A nonprofit publication of the Kentucky Center for Public Service Journalism

Eye Health: Don’t get so carried away by the spring sunshine that you forget eye protection


By Dr. Dawn Stratton
KyForward columnist
 

With the winter that’s being experienced across the U.S., there’s no doubt we are eager to spend time outside this spring and summer. While the sun will be a welcome sight, I want you to be sure to protect your eyes from UV rays.
 
The sun can cause many eye issues, one of which is Pinguecula. Pinguecula is a yellowish, slightly raised thickening of the clear membrane that covers the white part of the eye (sclera), close to the edge of the cornea. This usually occurs on the part of the sclera that is between the eyelids, which is exposed to the sun.
 
Middle-aged or older people who spend a great amount of time in the sun are more likely to experience pingueculae. However, the condition can be found in younger people or children who are outside frequently without adequate sun protection such as hats or sunglasses.
 
Pinguecula does not cause many symptoms, but, when irritated, it may feel like there is something in the eye (a.k.a. “foreign body sensation”). If a pinguecula becomes swollen or inflamed, this is considered pingueculitis.
 
Exposure to sun, wind, dust or extremely dry conditions can cause irritation and eye redness with pingueculitis. Pinguecula can also lead to pterygium, also known as Surfer’s Eye, which is a wedge-shaped growth that takes over the cornea.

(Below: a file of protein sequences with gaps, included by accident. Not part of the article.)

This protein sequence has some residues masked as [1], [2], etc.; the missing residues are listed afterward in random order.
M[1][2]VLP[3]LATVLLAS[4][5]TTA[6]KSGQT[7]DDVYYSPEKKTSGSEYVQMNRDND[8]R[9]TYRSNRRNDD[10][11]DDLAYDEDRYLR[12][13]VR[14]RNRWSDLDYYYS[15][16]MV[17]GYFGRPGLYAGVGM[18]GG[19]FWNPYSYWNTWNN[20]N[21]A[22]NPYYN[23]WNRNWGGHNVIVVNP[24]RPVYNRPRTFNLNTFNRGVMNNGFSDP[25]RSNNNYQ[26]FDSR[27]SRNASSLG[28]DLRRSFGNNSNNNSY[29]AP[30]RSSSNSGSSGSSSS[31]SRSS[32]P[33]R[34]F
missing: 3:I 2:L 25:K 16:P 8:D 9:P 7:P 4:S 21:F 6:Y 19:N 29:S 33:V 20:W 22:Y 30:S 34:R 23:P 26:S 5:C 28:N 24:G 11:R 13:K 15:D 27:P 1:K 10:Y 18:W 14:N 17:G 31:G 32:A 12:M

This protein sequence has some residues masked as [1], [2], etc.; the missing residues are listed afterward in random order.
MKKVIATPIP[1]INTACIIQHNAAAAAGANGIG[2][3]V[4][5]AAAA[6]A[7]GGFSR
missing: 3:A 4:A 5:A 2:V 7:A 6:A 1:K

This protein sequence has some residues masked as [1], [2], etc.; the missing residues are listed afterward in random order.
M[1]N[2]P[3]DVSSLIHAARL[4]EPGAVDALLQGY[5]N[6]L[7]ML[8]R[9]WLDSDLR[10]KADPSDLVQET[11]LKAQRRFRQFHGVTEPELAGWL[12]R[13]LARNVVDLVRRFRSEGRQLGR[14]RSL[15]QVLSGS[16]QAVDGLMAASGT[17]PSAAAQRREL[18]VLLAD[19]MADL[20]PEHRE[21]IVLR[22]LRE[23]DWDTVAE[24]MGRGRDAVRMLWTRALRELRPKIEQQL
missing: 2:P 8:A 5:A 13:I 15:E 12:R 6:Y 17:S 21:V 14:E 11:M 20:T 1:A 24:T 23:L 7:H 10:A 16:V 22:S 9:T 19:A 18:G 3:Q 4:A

The treatment for pinguecula depends on how severe the symptoms. For mild cases, eye drops can be prescribed to ease dry-eye irritation and foreign-body sensation. Significant inflammation and swelling may require steroid eye drops or nonsteroidal, anti-inflammatory drugs. Only in severe cases is surgical removal necessary.
 
If you notice these yellow thickenings occurring in your eyes, get them checked. And, of course, always practice sun protection.
 

1-Dawn-Stratton-HEADSHOT

Dr. Dawn Stratton, O.D., is the founder of Stratton Eyes. She is a graduate of Illinois College of Optometry in Chicago and earned her Doctor of Optometry in 1994. Based in Lexington, Dr. Stratton is a member of American Optometric Association, the Kentucky Optometric Association, the National Association of Professional Women and the Fellowship of Christian Optometrists. She also provides eye exams for patients at the Hope Center, Room at the Inn and The Nest. Visit Stratton-Eyes.com for more information or call 859-245-2020 or email office@strattoneyes.com. You can also find the office on Facebook and on Twitter @StrattonEyes.


Related Posts

Leave a Comment